What is a Consolidation?
Consolidation, as it is used to describe a corporate strategy or business activity, refers to the amalgamation of several smaller entities or businesses into one larger organization. Consolidating is similar to mergers or acquisitions as they are both the act of combining various corporate entities and are executed for similar reasons. The primary difference between a consolidation and a merger would be the number of businesses involved as well as the relative sizes of those businesses prior to forming the new structure.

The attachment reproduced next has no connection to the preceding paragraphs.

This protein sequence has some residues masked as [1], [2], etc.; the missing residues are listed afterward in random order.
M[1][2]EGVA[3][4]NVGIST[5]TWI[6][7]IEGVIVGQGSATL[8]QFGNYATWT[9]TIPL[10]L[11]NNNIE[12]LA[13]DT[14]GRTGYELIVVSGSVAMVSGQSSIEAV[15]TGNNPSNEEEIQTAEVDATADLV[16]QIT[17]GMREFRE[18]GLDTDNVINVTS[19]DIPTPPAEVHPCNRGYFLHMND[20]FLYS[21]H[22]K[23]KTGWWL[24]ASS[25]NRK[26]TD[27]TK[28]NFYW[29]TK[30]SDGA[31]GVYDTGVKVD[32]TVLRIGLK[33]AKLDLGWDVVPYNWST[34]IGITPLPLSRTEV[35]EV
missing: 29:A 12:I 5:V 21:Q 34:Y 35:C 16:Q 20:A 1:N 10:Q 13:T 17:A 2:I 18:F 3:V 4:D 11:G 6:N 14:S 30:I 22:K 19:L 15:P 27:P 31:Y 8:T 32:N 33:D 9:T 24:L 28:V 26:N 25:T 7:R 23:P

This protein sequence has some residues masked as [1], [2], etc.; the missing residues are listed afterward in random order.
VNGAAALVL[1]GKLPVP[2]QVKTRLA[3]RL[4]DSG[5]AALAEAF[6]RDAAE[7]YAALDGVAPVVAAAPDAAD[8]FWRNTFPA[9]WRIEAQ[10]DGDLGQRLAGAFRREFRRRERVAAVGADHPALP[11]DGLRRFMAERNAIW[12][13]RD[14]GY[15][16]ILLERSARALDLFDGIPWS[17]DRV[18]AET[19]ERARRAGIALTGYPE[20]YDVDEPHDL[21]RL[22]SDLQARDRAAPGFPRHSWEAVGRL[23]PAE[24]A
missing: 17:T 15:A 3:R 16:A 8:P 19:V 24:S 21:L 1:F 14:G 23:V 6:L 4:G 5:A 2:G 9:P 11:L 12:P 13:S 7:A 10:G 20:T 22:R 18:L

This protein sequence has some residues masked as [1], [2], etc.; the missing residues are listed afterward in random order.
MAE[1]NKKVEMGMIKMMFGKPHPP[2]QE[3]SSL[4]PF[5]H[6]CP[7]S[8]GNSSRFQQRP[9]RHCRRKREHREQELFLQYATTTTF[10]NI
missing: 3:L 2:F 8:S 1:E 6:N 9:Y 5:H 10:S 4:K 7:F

Consolidation may also be referred to as amalgamation and comes in several forms. A statutory merger is when the acquired company’s assets are liquidated into the surviving company. A statutory consolidation, on the other hand, is when an entirely new company is formed from the two pre-existing corporations none of which survive the consolidation. A stock acquisition is a type of consolidation in which over 50% of the common stocks are acquired by the purchasing company yet the acquired corporation survives the transaction. In an amalgamation, only the purchasing company survives.
Consolidation also refers to the accounting process encountered during such transactions. In the process, financial statements of the corporate entities are aggregated into one consolidated account. For tax purposes, the group of corporations is considered one entity. Mezzanine debt is a common source of capital for a consolidation.